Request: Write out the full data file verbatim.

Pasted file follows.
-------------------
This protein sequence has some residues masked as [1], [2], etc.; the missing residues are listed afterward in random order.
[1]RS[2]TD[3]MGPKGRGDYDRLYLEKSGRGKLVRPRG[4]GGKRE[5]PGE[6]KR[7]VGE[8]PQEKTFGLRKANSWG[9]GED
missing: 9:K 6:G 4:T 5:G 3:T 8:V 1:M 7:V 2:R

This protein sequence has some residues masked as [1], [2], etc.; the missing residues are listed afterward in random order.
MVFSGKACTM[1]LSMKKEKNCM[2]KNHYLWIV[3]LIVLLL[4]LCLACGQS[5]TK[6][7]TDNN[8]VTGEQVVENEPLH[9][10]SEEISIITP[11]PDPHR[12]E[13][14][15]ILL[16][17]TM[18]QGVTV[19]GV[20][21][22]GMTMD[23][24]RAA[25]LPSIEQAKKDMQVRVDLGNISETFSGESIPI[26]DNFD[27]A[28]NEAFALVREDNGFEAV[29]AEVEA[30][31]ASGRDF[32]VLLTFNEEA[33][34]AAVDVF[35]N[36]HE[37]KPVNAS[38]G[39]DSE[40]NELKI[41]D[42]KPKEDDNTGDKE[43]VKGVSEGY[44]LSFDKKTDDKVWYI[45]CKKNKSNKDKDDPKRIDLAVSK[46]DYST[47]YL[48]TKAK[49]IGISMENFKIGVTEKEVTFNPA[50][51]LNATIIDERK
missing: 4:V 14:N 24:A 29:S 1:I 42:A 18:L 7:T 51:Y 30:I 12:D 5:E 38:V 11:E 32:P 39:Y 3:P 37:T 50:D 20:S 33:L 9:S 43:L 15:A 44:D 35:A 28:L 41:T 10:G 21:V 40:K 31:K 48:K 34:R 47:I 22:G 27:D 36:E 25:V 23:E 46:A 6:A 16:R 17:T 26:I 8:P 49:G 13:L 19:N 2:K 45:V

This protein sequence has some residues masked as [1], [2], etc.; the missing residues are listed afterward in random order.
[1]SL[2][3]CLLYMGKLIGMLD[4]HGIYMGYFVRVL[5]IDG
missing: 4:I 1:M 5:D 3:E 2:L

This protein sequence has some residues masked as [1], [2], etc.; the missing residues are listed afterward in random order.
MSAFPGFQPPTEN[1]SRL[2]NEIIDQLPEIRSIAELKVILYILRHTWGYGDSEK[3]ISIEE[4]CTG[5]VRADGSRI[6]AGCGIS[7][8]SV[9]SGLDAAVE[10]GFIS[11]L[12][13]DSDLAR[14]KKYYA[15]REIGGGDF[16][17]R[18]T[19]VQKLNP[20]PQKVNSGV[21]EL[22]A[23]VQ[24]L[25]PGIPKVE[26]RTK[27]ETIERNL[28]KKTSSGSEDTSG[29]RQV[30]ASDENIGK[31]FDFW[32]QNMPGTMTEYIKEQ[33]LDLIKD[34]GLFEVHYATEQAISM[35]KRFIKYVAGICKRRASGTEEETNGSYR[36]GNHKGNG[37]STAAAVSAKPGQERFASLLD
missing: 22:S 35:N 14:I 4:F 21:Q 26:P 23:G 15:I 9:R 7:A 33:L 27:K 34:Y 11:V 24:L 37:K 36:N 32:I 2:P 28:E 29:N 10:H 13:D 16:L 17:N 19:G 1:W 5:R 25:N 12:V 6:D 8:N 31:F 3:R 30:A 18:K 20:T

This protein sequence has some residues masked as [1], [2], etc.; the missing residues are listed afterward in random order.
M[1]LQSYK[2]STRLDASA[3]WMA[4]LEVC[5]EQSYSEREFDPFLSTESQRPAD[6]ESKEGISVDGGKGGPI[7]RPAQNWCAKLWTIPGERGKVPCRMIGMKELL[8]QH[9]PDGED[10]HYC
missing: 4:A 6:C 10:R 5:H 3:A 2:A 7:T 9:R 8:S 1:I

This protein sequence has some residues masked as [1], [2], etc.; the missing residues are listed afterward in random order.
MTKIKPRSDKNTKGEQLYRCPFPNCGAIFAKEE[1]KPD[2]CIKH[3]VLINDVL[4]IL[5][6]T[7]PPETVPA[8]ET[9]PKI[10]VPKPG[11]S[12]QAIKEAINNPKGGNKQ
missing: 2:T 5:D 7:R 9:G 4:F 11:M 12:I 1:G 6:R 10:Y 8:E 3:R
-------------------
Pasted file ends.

This protein sequence has some residues masked as [1], [2], etc.; the missing residues are listed afterward in random order.
[1]RS[2]TD[3]MGPKGRGDYDRLYLEKSGRGKLVRPRG[4]GGKRE[5]PGE[6]KR[7]VGE[8]PQEKTFGLRKANSWG[9]GED
missing: 9:K 6:G 4:T 5:G 3:T 8:V 1:M 7:V 2:R

This protein sequence has some residues masked as [1], [2], etc.; the missing residues are listed afterward in random order.
MVFSGKACTM[1]LSMKKEKNCM[2]KNHYLWIV[3]LIVLLL[4]LCLACGQS[5]TK[6][7]TDNN[8]VTGEQVVENEPLH[9][10]SEEISIITP[11]PDPHR[12]E[13][14][15]ILL[16][17]TM[18]QGVTV[19]GV[20][21][22]GMTMD[23][24]RAA[25]LPSIEQAKKDMQVRVDLGNISETFSGESIPI[26]DNFD[27]A[28]NEAFALVREDNGFEAV[29]AEVEA[30][31]ASGRDF[32]VLLTFNEEA[33][34]AAVDVF[35]N[36]HE[37]KPVNAS[38]G[39]DSE[40]NELKI[41]D[42]KPKEDDNTGDKE[43]VKGVSEGY[44]LSFDKKTDDKVWYI[45]CKKNKSNKDKDDPKRIDLAVSK[46]DYST[47]YL[48]TKAK[49]IGISMENFKIGVTEKEVTFNPA[50][51]LNATIIDERK
missing: 4:V 14:N 24:A 29:S 1:I 42:A 18:L 7:T 51:Y 30:I 12:D 5:E 38:V 11:E 32:P 39:Y 3:P 37:T 50:D 20:S 33:L 9:S 43:L 15:A 44:D 35:A 28:L 41:T 10:G 21:V 40:K 31:K 48:K 34:R 47:I 22:G 27:D 36:E 25:V 23:E 46:A 6:A 16:R 17:T 26:I 8:P 49:G 13:L 19:N 2:K 45:V

This protein sequence has some residues masked as [1], [2], etc.; the missing residues are listed afterward in random order.
[1]SL[2][3]CLLYMGKLIGMLD[4]HGIYMGYFVRVL[5]IDG
missing: 4:I 1:M 5:D 3:E 2:L

This protein sequence has some residues masked as [1], [2], etc.; the missing residues are listed afterward in random order.
MSAFPGFQPPTEN[1]SRL[2]NEIIDQLPEIRSIAELKVILYILRHTWGYGDSEK[3]ISIEE[4]CTG[5]VRADGSRI[6]AGCGIS[7][8]SV[9]SGLDAAVE[10]GFIS[11]L[12][13]DSDLAR[14]KKYYA[15]REIGGGDF[16][17]R[18]T[19]VQKLNP[20]PQKVNSGV[21]EL[22]A[23]VQ[24]L[25]PGIPKVE[26]RTK[27]ETIERNL[28]KKTSSGSEDTSG[29]RQV[30]ASDENIGK[31]FDFW[32]QNMPGTMTEYIKEQ[33]LDLIKD[34]GLFEVHYATEQAISM[35]KRFIKYVAGICKRRASGTEEETNGSYR[36]GNHKGNG[37]STAAAVSAKPGQERFASLLD
missing: 22:S 35:N 14:I 4:F 21:Q 26:P 23:G 15:I 9:R 7:A 33:L 27:K 34:Y 11:V 24:L 37:K 36:N 32:I 2:P 28:E 29:N 10:H 13:D 16:L 17:N 19:G 1:W 5:R 25:N 12:V 6:D 8:N 31:F 3:R 30:A 18:K 20:T

This protein sequence has some residues masked as [1], [2], etc.; the missing residues are listed afterward in random order.
M[1]LQSYK[2]STRLDASA[3]WMA[4]LEVC[5]EQSYSEREFDPFLSTESQRPAD[6]ESKEGISVDGGKGGPI[7]RPAQNWCAKLWTIPGERGKVPCRMIGMKELL[8]QH[9]PDGED[10]HYC
missing: 4:A 6:C 10:R 5:H 3:A 2:A 7:T 9:R 8:S 1:I

This protein sequence has some residues masked as [1], [2], etc.; the missing residues are listed afterward in random order.
MTKIKPRSDKNTKGEQLYRCPFPNCGAIFAKEE[1]KPD[2]CIKH[3]VLINDVL[4]IL[5][6]T[7]PPETVPA[8]ET[9]PKI[10]VPKPG[11]S[12]QAIKEAINNPKGGNKQ
missing: 2:T 5:D 7:R 9:G 4:F 11:M 12:I 1:G 6:R 10:Y 8:E 3:R